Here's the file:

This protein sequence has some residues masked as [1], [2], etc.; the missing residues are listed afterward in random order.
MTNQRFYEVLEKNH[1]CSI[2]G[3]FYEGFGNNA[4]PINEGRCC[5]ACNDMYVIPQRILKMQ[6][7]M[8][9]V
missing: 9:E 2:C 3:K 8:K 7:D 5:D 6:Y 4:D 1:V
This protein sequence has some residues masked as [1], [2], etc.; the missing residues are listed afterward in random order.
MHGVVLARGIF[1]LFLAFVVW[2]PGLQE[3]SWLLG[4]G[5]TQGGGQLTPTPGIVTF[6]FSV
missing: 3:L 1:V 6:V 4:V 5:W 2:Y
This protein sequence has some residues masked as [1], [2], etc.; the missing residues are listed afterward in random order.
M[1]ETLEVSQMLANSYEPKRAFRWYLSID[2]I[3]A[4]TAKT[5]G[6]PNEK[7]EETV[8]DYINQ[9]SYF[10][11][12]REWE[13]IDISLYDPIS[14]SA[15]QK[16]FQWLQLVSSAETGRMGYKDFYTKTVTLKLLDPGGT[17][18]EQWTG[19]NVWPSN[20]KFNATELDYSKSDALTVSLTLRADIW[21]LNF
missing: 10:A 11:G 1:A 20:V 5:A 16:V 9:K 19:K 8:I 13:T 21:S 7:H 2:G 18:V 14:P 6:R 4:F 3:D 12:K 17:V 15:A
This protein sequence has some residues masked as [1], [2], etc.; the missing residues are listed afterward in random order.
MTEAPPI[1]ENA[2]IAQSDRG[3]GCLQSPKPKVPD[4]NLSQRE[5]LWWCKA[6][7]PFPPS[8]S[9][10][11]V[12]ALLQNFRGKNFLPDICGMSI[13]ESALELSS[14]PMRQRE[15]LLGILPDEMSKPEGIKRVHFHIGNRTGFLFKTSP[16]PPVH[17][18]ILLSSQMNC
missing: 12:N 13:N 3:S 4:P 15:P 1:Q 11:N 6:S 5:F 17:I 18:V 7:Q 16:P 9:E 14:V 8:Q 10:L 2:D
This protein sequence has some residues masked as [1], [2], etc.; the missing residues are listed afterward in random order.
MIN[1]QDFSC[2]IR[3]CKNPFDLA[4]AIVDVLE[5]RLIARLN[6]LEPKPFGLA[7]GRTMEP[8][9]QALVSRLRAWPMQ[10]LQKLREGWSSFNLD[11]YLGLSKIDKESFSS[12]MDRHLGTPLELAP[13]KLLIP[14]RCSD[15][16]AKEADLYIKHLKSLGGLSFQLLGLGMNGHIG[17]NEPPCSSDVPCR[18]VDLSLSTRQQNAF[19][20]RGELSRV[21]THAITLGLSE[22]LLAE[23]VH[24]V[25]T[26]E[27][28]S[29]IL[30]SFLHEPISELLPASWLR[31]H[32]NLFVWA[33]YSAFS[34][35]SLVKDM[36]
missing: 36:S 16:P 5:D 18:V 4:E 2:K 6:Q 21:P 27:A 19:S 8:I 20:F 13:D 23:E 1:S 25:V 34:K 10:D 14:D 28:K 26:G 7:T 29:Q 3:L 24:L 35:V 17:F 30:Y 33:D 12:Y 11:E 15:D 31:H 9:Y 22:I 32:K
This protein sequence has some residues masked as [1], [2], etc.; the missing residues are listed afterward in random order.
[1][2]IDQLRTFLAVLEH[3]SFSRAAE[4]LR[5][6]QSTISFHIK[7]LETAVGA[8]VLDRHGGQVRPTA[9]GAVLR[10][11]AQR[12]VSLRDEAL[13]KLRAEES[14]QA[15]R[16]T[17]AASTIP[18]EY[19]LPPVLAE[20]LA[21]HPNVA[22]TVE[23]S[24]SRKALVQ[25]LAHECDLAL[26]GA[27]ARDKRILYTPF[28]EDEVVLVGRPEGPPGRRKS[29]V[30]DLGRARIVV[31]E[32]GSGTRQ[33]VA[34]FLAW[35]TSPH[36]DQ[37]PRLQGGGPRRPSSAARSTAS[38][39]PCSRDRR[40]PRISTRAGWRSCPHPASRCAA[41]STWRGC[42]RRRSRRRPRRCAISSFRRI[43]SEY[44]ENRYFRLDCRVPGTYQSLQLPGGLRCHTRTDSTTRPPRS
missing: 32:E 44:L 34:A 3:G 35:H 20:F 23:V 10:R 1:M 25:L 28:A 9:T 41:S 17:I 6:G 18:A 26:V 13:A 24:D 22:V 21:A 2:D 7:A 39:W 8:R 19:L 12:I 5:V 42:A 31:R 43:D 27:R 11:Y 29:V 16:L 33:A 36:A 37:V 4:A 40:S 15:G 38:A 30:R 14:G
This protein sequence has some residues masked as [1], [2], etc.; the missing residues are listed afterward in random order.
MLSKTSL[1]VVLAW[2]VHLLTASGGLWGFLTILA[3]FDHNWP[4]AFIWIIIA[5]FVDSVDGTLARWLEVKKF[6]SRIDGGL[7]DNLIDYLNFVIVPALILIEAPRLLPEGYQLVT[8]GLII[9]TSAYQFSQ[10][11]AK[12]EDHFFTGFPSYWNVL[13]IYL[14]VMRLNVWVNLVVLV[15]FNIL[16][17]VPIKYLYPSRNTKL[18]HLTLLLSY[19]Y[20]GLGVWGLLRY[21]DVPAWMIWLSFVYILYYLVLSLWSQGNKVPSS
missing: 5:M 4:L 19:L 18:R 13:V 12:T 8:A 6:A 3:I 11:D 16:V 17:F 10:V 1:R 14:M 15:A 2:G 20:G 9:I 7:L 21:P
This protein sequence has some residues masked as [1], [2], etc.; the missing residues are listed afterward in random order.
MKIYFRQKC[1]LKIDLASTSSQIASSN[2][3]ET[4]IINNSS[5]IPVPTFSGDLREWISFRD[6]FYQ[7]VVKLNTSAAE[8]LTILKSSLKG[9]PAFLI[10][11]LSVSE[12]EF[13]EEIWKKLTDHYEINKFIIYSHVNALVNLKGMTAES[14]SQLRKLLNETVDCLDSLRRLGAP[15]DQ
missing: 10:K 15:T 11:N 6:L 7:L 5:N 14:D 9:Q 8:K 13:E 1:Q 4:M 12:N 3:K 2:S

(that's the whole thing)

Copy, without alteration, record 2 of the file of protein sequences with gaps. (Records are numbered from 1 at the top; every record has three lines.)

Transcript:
This protein sequence has some residues masked as [1], [2], etc.; the missing residues are listed afterward in random order.
MHGVVLARGIF[1]LFLAFVVW[2]PGLQE[3]SWLLG[4]G[5]TQGGGQLTPTPGIVTF[6]FSV
missing: 3:L 1:V 6:V 4:V 5:W 2:Y